Merlin Wants You (to Play Sorcerers of the Magic Kingdom)

One of the things I had been looking forward to much of the year was my trip to Walt Disney World in September. But that is hardly news. What’s more was the new interactive card game featured in the Magic Kingdom that I’d been reading about for over a year: Sorcerers of the Magic Kingdom.

Despite the many articles I’d read about the game, it was still a bit of a hidden treasure of the park. There were a few discreet signs pointing you in the right direction to enlist, but there wasn’t much prominent billing for the game. This of course worked in my favor as it wasn’t a crowded event in the park. Though I did keep running into the same people as I went on my card adventures through the lands.

You start with a sealed pack of five cards (I got 10 because I made my dad play), a map, and a key card which stores your game much to my amazement. After a quick demo on how to interact with the video screens in the park, I was off!

Where you start on the map is random and so is which villain you’d be encountering first. As I saw others playing throughout the day, they were doing different things than I.

Keyholes are scattered through the park, each corresponding to a different symbol on the map. When you wave your key(card) in front of it, a video screen activates playing the next part in your adventure. Using the pack of spell cards you received you defeat the Disney villains and foil their plots.

In the videos you meet Merlin who needs your help and he sends you on your way through the adventures along with lots of familiar faces (good and evil). All the videos have a lot of humor to them as well as that spirited Disney magic!

The mechanics are pretty straightforward. The screen will tell you when it is time to cast a spell, then you hold up a card which it senses and causes an effect on the screen. Each spell has a unique visual which was a lot of fun. If I had a spell card that corresponded to that particular villain (ex. I used Pumbaa when fighting Scar), I used that but I couldn’t tell if that had a greater effect or not.

Sometimes I had trouble with the sensors picking up that I was holding a card. And it can’t possibly be that I’m too tall! But generally it got it right. The villains can hurt you, but you don’t have life points or anything so it is sort of irrelevant.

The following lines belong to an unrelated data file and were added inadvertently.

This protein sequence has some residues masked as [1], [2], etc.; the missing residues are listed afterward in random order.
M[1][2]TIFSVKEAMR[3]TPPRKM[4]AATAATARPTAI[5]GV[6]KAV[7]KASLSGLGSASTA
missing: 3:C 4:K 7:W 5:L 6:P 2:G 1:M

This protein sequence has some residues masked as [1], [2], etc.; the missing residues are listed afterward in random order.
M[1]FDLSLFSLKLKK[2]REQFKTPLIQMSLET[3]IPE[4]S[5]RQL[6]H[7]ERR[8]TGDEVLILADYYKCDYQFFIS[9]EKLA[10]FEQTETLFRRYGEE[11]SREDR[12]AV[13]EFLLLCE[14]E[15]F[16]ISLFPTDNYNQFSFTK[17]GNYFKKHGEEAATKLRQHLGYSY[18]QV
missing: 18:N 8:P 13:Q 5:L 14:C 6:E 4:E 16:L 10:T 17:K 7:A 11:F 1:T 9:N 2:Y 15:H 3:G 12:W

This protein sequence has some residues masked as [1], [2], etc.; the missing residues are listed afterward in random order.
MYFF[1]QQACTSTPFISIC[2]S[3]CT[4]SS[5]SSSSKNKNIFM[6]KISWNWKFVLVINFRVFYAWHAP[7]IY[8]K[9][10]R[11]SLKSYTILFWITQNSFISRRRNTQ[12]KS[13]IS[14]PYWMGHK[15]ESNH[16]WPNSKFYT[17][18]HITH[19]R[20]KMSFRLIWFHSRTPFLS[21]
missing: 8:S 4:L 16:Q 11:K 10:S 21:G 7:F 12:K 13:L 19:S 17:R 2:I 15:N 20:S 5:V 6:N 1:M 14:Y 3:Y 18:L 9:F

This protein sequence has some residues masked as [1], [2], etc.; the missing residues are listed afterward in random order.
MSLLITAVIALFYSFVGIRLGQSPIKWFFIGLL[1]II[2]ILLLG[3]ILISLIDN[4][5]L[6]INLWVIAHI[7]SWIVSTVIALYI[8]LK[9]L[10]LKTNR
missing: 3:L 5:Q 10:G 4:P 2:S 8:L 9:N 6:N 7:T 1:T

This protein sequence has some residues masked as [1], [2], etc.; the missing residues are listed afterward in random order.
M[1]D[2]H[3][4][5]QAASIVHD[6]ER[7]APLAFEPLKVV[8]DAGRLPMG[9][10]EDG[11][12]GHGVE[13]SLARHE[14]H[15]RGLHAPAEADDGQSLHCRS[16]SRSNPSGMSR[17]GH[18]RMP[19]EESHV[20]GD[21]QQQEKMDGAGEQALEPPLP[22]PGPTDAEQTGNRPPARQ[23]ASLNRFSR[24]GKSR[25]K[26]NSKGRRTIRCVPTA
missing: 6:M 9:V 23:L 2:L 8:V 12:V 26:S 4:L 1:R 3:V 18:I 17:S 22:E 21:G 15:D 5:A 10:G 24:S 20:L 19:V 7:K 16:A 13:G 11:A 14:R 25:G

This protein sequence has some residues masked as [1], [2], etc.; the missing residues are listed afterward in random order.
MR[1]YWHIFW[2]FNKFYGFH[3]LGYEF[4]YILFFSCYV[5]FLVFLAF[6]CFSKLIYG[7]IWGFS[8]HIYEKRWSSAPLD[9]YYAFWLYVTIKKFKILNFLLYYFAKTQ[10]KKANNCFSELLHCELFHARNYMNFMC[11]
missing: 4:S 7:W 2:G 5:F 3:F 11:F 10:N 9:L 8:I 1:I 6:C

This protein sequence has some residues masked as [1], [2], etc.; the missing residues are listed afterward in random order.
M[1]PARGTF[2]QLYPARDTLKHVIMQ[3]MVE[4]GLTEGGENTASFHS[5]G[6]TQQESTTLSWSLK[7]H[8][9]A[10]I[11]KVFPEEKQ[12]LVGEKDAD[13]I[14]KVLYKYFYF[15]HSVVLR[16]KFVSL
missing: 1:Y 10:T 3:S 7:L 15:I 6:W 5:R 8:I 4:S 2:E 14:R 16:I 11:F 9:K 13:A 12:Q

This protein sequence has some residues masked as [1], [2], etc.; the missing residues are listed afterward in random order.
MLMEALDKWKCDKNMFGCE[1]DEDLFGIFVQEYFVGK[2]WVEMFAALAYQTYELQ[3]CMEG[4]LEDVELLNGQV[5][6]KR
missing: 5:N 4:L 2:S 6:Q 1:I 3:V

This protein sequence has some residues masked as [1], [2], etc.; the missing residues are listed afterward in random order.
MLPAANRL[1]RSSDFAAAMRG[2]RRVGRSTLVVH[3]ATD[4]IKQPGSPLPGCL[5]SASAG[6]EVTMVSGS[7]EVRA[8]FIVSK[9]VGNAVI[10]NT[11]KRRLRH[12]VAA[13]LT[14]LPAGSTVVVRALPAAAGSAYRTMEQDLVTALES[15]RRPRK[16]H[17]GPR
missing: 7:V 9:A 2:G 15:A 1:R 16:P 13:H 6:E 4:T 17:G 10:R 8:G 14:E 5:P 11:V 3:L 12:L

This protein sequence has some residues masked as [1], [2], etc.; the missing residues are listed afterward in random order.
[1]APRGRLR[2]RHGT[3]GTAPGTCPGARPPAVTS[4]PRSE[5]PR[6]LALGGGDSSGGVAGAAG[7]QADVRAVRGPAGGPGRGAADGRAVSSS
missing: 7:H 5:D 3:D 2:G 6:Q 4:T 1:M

The game is easy, being an all ages type thing, so it is more about the journey and seeing the story play out than it is about challenging yourself.

The range of cards already available, 70 currently in the regular set, was already broad and impressive. I just read about a special event card that can only be obtained by attending Mickey’s Not-So-Scary Halloween Party this year as well. The quality of the cards are wonderful; sturdy and with top-notch artwork. This is doubly impressive considering they were and remain free.

You can get new spell cards each day at the park as well as when you finish an entire scenario and defeat the nine Disney villains. As each encounter with a villain took three to five trips to various keyholes, it quickly became apparent that I would not defeat all nine villains in one day unless that was all I planned to do.

Having a distraction like this was fantastic! An entire other game you can play as you wander the park in between everything else is pretty cool. It also had the added benefit of getting me to explore these nooks and crannies of the Magic Kingdom that I hadn’t paid as much attention to before.

I can imagine if this game takes off more cards will quickly be added. Also though I didn’t get through the entire nine villains, I know there are more and new scenarios after you beat it once. So there is plenty of replay value.

The Sorcerers of the Magic Kingdom was a delightful addition to the park which satisfied the collector in me as well as the game player and Disney lover.


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